Which is why I wanted to help. Given our trove of data and tax records, I realized we could harness the power of Big Data and machine learning to create something even more useful for our users. As my first major project at a data company, however, there were a few interesting findings about Big Data uncovered that I think are worth sharing…

Big Data has holes

In a simple spreadsheet financial analysis, all data sources can be hand-checked (by folks like my 22-year-old self back in the day). When you are dealing with terabytes of data covering the roughly 52 million assets in the US commercial real estate space, however, it gets complicated. For example, let’s say you have 10,000 fields of data covering each specific property aggregated from over 1,000 different sources. In this instance, it would be extremely time-consuming to hand-check even a single property… So no way would it happen for 52 million.

Having a large number of missing, or worse, incorrect values coming from various sources must be anticipated, but how does one deal with that?

Big Data network effects 

The inability to guarantee the correctness of sources means that you will have both inaccurate and missing data coming in from your data sources. You cannot manually check this data, either—you must use technical methods to attempt to automate improvements in completion and accuracy.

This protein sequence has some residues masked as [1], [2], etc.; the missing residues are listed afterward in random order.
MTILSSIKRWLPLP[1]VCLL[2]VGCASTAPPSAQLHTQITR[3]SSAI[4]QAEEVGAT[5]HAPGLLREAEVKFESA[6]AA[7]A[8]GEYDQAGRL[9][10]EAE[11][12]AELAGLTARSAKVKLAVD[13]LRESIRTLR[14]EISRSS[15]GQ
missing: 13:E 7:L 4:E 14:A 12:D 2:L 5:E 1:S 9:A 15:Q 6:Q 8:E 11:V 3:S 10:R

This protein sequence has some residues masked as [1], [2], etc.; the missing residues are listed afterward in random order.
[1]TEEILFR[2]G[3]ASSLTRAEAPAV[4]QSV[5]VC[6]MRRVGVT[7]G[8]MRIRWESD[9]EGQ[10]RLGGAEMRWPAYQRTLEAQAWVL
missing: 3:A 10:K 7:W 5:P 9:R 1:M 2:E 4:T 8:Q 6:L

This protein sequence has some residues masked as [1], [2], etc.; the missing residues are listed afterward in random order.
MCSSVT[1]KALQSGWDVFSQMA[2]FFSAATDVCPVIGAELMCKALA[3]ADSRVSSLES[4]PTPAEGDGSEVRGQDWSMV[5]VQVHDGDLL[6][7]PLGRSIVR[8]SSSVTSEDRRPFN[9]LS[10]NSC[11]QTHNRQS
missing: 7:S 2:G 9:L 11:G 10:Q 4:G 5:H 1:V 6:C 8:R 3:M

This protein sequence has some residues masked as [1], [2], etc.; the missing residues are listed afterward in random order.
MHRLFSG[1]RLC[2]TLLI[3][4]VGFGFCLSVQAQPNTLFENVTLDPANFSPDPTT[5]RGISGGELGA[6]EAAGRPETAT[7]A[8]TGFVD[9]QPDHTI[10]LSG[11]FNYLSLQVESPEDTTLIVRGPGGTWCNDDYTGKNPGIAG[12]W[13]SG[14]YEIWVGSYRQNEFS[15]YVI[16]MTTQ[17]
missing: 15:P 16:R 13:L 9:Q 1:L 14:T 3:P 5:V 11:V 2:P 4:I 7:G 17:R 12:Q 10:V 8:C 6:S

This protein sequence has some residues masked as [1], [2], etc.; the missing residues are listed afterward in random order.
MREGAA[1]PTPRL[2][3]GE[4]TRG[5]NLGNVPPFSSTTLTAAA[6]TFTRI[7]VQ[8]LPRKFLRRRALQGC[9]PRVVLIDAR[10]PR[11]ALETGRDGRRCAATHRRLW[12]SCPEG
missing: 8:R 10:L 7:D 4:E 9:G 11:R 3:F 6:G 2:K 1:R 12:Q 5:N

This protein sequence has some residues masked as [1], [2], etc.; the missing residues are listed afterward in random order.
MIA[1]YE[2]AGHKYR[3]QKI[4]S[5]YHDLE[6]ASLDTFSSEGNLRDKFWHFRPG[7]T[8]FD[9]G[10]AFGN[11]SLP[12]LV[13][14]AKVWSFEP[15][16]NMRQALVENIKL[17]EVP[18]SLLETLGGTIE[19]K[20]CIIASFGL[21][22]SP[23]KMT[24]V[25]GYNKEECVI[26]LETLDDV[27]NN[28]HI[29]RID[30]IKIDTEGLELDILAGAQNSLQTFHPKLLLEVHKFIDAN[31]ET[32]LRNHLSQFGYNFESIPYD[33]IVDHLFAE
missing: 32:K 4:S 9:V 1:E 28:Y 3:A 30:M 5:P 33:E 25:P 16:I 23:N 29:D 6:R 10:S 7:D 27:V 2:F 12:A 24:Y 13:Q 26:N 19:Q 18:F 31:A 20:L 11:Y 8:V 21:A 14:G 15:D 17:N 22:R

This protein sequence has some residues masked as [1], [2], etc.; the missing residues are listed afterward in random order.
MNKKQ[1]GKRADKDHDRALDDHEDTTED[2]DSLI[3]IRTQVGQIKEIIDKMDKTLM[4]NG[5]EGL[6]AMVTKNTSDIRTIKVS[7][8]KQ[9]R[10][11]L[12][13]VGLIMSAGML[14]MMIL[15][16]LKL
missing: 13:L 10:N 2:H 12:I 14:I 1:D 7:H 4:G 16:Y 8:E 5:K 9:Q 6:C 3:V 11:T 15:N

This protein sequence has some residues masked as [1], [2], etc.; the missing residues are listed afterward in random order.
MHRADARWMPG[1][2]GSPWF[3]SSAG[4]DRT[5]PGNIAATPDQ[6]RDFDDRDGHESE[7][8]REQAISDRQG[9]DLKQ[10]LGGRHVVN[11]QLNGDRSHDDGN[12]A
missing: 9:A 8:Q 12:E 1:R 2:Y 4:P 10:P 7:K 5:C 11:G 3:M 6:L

This creates both an inter-entity and intra-entity network effect. The explanation for this is simple, if we can assume that the majority of our data sources covering a given entity (e.g. a specific tax year’s data for a property) are accurate, we can find errors and fill in gaps that might exist in a single data source.

Therefore the more data you have covering similar entities, and the more data sources you have covering the same entities, the more accurate and complete your dataset combining these sources can become. Thus a network effect is created by the fact that each individual data point is made better by the presence of additional data points. The techniques used to improve completeness and accuracy by combining these sources could be its own article, but in short, they broadly fall under interpolation and anomaly detection and can be domain-specific.

So, how will Reonomy lower your tax bill?